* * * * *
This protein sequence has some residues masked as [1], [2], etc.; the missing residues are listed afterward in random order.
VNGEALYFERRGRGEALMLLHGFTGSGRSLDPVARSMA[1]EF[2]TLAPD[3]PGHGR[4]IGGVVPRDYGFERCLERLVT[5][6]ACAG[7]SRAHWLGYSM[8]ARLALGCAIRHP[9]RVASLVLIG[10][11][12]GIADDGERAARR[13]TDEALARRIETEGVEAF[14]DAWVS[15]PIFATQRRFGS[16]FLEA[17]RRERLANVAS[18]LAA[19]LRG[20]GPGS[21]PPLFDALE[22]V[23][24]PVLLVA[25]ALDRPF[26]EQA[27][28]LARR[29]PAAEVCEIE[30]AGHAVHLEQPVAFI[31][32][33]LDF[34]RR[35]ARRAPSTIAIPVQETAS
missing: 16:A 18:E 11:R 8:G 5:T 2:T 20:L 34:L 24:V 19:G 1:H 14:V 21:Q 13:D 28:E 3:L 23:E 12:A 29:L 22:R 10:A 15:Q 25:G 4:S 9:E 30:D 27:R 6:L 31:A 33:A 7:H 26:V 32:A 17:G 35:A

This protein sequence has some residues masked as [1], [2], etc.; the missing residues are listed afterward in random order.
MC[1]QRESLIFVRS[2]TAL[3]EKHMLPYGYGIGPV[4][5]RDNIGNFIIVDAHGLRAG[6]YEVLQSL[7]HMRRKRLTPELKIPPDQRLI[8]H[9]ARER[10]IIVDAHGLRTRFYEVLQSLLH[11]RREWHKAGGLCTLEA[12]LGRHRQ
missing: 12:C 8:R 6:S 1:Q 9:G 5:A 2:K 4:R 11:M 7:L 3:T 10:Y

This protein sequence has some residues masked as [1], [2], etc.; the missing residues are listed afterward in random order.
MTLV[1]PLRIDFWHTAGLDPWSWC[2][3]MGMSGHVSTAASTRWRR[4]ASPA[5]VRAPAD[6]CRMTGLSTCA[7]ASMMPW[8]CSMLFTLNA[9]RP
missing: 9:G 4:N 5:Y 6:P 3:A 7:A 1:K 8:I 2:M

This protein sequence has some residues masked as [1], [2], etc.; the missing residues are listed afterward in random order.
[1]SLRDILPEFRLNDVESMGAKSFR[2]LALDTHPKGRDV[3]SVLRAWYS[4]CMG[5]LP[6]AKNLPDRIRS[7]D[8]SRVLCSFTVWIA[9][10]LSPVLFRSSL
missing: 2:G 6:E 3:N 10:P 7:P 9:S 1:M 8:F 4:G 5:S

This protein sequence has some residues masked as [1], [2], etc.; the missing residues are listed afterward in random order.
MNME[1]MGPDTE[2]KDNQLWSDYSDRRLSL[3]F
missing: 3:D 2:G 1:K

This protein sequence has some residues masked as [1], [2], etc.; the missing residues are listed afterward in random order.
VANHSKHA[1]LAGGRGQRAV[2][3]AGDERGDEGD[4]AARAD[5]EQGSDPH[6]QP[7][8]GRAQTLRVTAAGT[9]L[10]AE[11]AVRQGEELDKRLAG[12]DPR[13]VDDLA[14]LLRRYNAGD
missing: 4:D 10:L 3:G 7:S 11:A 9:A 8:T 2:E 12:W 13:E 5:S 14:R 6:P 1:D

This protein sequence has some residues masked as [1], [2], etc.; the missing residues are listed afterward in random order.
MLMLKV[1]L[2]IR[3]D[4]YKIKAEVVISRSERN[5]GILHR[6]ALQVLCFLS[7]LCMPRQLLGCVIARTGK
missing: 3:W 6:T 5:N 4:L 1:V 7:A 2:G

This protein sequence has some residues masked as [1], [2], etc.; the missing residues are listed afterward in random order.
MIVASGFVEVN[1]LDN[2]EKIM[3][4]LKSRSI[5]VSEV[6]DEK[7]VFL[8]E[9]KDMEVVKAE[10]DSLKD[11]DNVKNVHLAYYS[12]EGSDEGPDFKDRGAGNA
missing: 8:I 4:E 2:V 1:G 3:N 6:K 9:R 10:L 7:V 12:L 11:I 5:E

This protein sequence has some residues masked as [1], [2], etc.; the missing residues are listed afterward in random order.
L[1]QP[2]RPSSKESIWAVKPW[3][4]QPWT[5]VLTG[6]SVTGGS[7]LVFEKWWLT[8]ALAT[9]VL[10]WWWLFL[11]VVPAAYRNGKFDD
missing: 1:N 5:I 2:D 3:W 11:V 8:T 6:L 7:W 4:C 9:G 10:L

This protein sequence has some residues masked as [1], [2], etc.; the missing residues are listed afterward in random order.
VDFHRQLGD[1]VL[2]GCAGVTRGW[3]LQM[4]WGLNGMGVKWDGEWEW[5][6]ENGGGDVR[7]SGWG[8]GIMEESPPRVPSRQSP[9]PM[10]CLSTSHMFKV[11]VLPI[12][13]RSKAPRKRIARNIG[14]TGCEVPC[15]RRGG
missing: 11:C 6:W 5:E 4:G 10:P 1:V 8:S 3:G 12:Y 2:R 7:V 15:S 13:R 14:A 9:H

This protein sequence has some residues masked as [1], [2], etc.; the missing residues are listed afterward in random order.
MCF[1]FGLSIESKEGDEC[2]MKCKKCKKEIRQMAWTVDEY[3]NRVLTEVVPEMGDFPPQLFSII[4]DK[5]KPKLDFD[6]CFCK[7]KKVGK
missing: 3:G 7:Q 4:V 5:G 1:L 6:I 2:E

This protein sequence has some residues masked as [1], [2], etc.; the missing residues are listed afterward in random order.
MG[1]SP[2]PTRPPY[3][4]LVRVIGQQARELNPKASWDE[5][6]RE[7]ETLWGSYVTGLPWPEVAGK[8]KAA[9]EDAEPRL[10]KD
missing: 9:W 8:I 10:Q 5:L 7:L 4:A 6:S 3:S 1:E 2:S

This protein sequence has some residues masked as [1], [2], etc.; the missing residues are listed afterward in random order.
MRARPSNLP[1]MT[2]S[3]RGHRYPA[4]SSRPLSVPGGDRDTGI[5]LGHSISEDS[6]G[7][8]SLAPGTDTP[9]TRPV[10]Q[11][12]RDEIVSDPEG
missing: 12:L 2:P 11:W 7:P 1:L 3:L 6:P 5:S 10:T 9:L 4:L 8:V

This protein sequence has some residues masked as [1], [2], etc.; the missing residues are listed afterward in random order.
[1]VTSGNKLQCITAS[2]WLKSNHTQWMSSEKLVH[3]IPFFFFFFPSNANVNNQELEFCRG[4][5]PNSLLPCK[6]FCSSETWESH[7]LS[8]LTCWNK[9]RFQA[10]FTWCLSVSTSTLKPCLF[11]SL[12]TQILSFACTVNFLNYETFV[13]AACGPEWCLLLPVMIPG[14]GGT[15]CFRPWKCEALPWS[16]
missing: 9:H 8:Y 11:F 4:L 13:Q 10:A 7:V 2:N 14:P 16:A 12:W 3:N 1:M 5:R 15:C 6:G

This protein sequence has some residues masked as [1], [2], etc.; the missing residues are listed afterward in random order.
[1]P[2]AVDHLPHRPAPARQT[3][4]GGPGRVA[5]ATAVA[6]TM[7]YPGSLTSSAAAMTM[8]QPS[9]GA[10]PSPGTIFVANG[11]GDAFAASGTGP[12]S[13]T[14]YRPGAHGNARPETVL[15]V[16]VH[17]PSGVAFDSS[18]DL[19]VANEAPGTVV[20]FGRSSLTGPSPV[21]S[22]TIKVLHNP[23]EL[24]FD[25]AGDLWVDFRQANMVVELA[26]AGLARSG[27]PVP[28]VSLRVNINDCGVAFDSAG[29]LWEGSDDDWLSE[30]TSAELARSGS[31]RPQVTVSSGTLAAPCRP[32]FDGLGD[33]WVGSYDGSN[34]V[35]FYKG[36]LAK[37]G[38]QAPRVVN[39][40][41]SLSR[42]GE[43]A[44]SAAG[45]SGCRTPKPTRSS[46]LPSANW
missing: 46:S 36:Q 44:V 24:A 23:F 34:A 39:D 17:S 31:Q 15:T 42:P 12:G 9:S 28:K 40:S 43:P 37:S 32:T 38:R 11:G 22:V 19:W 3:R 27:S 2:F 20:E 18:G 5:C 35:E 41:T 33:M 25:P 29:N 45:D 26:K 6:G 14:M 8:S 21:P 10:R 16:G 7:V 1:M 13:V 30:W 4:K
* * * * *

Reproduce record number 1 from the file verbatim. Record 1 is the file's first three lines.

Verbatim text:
This protein sequence has some residues masked as [1], [2], etc.; the missing residues are listed afterward in random order.
VNGEALYFERRGRGEALMLLHGFTGSGRSLDPVARSMA[1]EF[2]TLAPD[3]PGHGR[4]IGGVVPRDYGFERCLERLVT[5][6]ACAG[7]SRAHWLGYSM[8]ARLALGCAIRHP[9]RVASLVLIG[10][11][12]GIADDGERAARR[13]TDEALARRIETEGVEAF[14]DAWVS[15]PIFATQRRFGS[16]FLEA[17]RRERLANVAS[18]LAA[19]LRG[20]GPGS[21]PPLFDALE[22]V[23][24]PVLLVA[25]ALDRPF[26]EQA[27][28]LARR[29]PAAEVCEIE[30]AGHAVHLEQPVAFI[31][32][33]LDF[34]RR[35]ARRAPSTIAIPVQETAS
missing: 16:A 18:E 11:R 8:G 5:T 2:T 20:L 34:L 24:V 19:G 1:H 14:V 21:Q 13:D 28:E 3:L 23:E 12:A 29:L 22:R 10:A 15:Q 25:G 4:S 9:E 30:D 27:R 6:L 31:A 33:A 7:H 26:V 32:A 17:G 35:A